Only fragments of this castle remain in it’s position on high rocky crag where it was naturally defended. It stands between the Green Water and the Blacketty Water . The estate belonged to the Lyle family in the 13th century. It is possible the castle was built in the 12th Century and therefore be the first Lyle castle was Duchal motte. The castle was garrisoned by the Earl of Lennox in 1488, and was beseiged by the King in 1489. The property passed to the Porterfields in 1544.
No trace of this castle remains. Once it overlooked over looking Kip Water. Dunrod Castle, formerly a property of the Lindsays, stood a little S of the lands of Flatterton. Its stones were used for wall-building, so that all that remained in 1856 was a slightly raised, grassy mound covering the foundations. The parish of Inverkip’s chief claim to fame (or notoriety) was in relation to witches in the mid 17th century. A local verse recalls “In Auld Kirk the witches ride thick And in Dunrod they dwell; But the greatest loon amang them a’ Is Auld Dunrod himsel’.” ‘Auld Dunrod’ was the last of the Lindsay family of Dunrod Castle. As the result of a dissolute life he lost all his possessions and fell into the black arts. Local reputation had it that he was in league with the devil, and he died in mysterious circumstances in a barn belonging to one of his former tenant farmers. Nothing now remains of the castle which stood at the foot of Dunrod Hill.
Easter Greenock Castle
Not much is known about the design of Easter Greenock Castle, we know it was near the burgh of Greenock and was built sometime in the mid-sixteenth century. The lands belonged to the Crawfords of Kilbirnie in Ayrshire who acquired them during the reign of Mary, Queen of Scots. Cartsburn extends from the Carts Burn on the west along the River Clyde to the point where the boundary falls out at Old Clyde Forge. The lands of Cartsburn were originally part of the barony of Kilbirnie and became the patrimony of a younger brother of that family, whose posterity ended in the person of David Crawford of Cartsburn in the reign of Charles I. By the mid- seventeenth century the lands of Cartsburn and Cartsdyke belonged to John Crawford of Kilbirnie who in 1641, because of his distinguished services to the Crown during the early years of the Wars of the Three Kingdoms(1638 to 1651), was made a baronet by Charles I. He died in 1662 and left two daughters by his second wife Magdalen, daughter of Lord Carnegie, named Anne and Margaret. Anne married Sir Archibald Stewart of Blackhall the first baronet, while Margaret became the wife of Patrick Lindsay, second son of the Earl of Crawford. The lands were entailed on Margaret and her male heirs, who had to assume the name of Crawfurd with the family arms.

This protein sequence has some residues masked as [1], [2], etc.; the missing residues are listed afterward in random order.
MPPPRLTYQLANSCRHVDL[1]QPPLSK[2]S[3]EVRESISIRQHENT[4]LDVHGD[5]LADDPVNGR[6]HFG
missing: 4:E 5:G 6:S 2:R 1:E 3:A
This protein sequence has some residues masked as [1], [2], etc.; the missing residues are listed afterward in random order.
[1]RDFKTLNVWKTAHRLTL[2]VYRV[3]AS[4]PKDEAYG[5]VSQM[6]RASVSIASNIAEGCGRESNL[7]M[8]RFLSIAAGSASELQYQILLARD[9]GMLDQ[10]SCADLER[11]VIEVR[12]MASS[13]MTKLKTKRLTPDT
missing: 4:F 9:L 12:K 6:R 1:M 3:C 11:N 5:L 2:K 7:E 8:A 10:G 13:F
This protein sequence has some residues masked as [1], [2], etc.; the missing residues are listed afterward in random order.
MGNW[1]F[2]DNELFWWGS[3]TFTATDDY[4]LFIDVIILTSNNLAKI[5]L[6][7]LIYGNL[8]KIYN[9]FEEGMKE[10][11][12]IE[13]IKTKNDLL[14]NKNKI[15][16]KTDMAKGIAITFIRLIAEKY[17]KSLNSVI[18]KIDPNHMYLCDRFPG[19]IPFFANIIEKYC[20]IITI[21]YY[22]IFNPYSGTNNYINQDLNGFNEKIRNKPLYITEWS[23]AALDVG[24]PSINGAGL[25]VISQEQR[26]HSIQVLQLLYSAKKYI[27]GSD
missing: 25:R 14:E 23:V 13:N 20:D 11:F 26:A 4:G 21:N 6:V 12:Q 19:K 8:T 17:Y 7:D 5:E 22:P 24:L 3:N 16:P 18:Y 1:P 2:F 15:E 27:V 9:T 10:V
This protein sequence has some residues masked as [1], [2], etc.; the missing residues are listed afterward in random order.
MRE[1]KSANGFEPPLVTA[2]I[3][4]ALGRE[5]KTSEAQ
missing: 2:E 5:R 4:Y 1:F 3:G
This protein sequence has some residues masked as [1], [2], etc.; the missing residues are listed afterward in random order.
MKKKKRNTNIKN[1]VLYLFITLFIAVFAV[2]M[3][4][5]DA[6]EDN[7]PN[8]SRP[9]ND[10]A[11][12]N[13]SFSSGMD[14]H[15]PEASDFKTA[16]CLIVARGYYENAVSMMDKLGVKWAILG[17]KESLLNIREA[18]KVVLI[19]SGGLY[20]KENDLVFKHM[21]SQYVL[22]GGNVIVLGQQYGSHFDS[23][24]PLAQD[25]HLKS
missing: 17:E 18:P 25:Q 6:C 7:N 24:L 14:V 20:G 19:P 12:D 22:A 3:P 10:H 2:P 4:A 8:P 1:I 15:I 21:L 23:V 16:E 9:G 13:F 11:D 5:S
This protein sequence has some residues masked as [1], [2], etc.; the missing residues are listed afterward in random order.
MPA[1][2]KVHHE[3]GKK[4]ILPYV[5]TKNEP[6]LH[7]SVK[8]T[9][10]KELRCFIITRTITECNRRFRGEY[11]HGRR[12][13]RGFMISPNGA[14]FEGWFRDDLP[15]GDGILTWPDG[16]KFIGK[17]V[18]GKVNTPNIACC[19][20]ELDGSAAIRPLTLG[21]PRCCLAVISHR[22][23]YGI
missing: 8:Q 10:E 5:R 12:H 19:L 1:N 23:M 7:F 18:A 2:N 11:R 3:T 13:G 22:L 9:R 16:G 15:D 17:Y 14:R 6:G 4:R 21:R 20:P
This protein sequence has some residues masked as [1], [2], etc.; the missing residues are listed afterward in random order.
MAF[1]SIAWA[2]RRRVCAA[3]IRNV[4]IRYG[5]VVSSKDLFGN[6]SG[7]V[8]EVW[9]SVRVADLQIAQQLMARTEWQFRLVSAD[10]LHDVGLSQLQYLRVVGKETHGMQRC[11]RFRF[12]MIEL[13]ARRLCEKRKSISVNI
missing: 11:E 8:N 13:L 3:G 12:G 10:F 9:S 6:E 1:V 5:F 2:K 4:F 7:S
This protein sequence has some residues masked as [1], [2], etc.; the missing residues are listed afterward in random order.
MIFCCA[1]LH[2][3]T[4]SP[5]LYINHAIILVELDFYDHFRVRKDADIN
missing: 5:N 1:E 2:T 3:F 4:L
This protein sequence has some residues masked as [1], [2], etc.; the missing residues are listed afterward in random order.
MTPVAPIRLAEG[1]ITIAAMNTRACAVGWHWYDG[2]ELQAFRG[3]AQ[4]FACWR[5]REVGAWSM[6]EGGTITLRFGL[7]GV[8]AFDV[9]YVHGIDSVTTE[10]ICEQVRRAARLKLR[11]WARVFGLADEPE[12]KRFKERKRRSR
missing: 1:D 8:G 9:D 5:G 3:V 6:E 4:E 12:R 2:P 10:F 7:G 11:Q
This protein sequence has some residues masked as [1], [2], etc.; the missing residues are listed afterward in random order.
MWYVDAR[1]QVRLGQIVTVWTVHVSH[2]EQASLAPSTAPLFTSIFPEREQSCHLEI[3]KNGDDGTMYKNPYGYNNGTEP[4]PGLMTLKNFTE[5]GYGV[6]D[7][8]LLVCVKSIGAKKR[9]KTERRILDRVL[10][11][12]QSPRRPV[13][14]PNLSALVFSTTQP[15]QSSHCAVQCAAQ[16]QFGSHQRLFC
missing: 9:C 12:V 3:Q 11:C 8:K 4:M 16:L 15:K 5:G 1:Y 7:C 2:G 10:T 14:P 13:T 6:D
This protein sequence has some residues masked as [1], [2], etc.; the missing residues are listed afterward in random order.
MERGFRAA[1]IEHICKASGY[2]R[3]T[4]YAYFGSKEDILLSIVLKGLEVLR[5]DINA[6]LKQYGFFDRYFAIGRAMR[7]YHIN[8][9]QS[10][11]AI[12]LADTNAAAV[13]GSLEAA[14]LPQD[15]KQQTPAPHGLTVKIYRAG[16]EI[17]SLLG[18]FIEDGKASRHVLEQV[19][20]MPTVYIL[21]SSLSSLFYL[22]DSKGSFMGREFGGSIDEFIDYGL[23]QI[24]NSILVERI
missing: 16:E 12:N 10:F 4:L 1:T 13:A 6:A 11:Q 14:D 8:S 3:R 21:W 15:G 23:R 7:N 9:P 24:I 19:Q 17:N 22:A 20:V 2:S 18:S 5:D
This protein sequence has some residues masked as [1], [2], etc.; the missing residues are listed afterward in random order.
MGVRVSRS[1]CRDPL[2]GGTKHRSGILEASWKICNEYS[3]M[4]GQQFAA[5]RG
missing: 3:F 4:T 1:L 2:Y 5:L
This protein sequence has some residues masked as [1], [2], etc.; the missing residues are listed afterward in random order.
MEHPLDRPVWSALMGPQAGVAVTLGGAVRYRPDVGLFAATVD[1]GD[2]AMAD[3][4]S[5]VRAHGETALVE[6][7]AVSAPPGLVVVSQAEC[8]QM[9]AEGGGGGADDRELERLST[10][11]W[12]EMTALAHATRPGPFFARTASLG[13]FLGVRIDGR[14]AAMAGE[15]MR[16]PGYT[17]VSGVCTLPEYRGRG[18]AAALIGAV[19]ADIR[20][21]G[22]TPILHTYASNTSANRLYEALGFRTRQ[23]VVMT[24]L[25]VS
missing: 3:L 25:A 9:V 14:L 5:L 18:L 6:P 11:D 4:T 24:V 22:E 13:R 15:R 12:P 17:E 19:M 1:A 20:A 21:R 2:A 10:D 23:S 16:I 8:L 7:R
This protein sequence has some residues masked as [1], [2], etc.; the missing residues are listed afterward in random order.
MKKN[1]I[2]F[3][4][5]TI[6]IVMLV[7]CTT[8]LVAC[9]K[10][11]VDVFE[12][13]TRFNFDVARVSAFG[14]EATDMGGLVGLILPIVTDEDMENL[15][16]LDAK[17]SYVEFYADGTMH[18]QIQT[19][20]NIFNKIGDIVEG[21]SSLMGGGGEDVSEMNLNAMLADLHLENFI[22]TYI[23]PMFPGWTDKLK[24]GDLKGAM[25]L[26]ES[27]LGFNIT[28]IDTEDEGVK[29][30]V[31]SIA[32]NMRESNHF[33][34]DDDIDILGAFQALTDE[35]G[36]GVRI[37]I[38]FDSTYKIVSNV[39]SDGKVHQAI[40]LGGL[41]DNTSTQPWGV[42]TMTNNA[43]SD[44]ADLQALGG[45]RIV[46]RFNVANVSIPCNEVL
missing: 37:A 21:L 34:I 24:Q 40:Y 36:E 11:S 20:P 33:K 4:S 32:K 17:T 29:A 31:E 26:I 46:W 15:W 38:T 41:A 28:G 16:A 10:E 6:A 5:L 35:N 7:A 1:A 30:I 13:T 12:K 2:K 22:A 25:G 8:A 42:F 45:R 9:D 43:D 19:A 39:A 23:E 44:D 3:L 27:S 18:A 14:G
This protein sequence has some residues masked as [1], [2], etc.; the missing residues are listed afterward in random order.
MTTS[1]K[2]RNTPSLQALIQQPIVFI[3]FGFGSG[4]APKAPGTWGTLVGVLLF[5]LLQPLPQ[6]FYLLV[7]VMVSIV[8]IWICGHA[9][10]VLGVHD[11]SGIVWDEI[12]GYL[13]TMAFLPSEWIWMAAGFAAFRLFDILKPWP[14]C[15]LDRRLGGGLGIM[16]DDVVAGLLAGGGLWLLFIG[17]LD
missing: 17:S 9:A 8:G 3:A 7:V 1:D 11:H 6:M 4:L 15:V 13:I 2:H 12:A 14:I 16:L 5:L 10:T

This is a well-preserved castle sited on the south shore of the estuary of the River Clyde in Port Glasgow. Built in 1478 by George Maxwell when he inherited the Barony of Finlanstone (Finlaystone). The original castle had a tower house within a walled enclosure, or barmkin, entered through a large gatehouse. All that remains of the outer defensive wall is from one of the original corner towers. In the late 16th century the castle was inherited by Sir Patrick Maxwell, a powerful friend of James VI who was notorious for murdering two members of a rival family and beating his wife who left him after having 16 children. In 1597 Sir Patrick expanded the building, constructing a new north range replacing the earlier hall in the form of a three storey Renaissance mansion. The central part of the mansion has cellars under a main hall, and other accommodation above that. In 1668 the Glasgow authorities purchased land around Newark Castle from Sir George Maxwell who was then the laird, and developed the harbour into what they called “Port Glasgow”. The last Maxwell died in 1694 and the castle had a series of non-resident owners. An early tenant was a ropemaker called John Orr who also dealt in wild animals such as big cats and bears which he obtained from ships visiting the Clyde and often housed in the castle cellars.